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5 Ways Companies Discriminate Against Moms

Texas companies that don't pay attention to their hiring or employee policies may end up discriminating against moms. Lawsuits stemming from motherhood status can cost a small business in money and reputation.

Companies take heed, here are five common ways businesses discriminate against moms:

1. Discrimination Based on Pregnancy.

Since 1978, employees have been able to sue employers in federal court for pregnancy discrimination under Title VII of the Civil Rights Act.

Companies often open themselves to pregnancy discrimination claims by:

  • Denying a promotion to a pregnant employee,
  • Modifying an employee's responsibilities based on pregnancy, or
  • Allowing supervisors to make crass or demeaning comments about pregnancy.

2. Asking Illegal Interview Questions.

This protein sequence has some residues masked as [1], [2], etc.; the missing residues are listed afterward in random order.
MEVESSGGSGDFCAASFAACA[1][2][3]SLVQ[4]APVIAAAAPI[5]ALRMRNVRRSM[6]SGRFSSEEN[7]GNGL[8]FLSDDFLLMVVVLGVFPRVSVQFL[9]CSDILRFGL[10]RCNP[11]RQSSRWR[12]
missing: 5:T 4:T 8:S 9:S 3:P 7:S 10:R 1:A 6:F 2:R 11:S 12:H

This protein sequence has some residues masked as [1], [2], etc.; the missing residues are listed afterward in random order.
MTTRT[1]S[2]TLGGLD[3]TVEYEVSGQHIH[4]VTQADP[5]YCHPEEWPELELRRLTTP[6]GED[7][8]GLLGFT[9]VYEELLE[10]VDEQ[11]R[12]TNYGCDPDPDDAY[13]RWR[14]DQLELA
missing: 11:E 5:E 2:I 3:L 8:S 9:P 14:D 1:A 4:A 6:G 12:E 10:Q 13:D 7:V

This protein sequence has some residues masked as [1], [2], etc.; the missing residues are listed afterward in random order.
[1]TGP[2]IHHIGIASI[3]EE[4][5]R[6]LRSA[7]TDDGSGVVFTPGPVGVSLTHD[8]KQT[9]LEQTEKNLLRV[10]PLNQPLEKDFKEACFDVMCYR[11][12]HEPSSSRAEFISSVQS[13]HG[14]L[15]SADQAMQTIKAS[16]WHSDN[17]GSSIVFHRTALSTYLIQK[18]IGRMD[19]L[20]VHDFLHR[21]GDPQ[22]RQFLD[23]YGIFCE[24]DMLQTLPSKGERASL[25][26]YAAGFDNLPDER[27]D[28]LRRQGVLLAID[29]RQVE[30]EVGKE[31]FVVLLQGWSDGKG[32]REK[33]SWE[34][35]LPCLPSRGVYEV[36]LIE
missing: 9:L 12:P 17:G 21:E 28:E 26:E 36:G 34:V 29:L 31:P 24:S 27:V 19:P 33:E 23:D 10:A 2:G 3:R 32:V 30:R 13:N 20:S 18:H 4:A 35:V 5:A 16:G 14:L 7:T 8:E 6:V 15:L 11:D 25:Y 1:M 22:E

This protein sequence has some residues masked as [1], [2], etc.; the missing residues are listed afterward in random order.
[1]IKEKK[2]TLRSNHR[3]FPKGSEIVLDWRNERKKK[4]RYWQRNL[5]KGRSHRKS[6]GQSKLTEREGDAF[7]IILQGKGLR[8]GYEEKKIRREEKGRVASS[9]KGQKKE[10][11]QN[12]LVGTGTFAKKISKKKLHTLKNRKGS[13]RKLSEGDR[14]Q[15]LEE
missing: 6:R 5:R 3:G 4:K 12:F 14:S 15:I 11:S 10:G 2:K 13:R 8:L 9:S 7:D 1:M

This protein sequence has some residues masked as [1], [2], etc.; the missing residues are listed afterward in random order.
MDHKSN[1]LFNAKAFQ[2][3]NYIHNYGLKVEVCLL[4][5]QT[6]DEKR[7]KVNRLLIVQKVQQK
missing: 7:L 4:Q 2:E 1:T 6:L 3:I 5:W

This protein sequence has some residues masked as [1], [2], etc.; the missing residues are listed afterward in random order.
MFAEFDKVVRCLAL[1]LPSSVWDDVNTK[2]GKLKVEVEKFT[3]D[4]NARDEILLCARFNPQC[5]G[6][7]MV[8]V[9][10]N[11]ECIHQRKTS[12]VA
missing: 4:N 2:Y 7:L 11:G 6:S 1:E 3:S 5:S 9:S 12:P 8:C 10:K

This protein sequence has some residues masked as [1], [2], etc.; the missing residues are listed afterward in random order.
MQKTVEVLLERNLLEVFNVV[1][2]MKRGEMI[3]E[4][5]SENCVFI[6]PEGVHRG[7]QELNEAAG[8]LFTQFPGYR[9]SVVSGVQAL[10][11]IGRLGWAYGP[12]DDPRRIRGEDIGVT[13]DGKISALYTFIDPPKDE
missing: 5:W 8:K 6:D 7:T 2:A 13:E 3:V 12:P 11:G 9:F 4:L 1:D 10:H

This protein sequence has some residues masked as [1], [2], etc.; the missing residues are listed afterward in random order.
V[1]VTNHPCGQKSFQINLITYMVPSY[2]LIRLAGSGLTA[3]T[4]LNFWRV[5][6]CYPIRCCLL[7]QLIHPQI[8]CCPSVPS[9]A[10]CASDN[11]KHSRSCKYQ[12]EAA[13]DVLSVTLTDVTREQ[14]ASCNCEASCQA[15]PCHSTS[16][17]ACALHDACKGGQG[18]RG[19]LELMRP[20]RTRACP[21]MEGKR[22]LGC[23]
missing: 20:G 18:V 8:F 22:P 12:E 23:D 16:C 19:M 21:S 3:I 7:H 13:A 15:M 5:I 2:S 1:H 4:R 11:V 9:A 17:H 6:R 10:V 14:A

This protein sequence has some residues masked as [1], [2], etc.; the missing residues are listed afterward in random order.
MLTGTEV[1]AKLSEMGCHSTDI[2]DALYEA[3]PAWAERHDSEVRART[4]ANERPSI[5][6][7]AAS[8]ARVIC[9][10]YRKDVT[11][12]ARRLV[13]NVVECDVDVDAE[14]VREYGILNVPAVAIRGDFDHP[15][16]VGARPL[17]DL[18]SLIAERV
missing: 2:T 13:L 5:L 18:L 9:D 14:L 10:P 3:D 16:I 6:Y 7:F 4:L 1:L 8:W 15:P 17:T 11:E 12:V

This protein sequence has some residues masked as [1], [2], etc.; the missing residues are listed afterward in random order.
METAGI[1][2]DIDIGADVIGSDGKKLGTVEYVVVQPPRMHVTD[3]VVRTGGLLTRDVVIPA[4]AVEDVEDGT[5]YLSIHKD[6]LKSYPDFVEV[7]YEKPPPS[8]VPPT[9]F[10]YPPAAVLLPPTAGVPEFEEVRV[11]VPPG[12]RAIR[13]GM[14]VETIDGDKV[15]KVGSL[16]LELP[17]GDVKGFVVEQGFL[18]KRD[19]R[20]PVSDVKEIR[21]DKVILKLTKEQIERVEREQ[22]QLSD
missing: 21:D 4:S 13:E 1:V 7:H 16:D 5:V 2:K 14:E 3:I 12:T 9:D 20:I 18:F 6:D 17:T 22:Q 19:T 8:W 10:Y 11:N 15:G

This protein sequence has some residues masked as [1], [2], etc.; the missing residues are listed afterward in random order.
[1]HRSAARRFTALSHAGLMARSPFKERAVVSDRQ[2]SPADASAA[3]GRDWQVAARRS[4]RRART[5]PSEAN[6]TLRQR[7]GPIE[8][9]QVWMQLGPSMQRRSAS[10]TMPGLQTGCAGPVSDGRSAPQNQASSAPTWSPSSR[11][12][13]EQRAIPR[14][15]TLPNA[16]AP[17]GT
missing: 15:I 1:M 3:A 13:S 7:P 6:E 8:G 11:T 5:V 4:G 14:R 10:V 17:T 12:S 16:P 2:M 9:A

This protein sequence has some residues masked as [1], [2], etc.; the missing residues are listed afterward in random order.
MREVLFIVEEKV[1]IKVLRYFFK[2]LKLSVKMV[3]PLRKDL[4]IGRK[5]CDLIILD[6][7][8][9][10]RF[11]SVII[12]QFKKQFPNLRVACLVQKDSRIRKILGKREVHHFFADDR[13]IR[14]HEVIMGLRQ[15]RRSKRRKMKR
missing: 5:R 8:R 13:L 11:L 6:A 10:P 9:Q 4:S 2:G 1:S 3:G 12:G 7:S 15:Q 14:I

Although interviewers sometimes want to delve deep into their applicant's history, certain questions are prohibited by law:

  • Do you have any kids?
  • Are you single or married?
  • What are your plans if you get pregnant?

It is appropriate for employers to ask if you have commitments that will keep you from working regularly.

3. Denying Leave.

The Family Medical Leave Act (FMLA) requires employers with more than 15 employees to give employees up to 12 weeks of unpaid time off for family or medical emergencies.

If a company denies a request for time off for a mother taking care of a severely sick child or for complications due to pregnancy, they may be liable under federal law.

4. Not Making Accommodations.

The Texas Commission on Human Rights Act (TCHRA) provides, like federal law, that discrimination based on disability is illegal.

Under both Texas and federal law, pregnancy is considered at least a temporary disability, and the Americans With Disabilities Act requires that employers make reasonable accommodations for pregnant employees to continue working.

5. Sexual Harassment.

Discrimination based on sex under Title VII includes actions at work that amount to sexual harassment.

Sexual harassment is certainly not solely the province of women, but moms who are subjected to sexually themed jokes, derogatory employee comments about gender, or lewd office banter have a claim for workplace discrimination.

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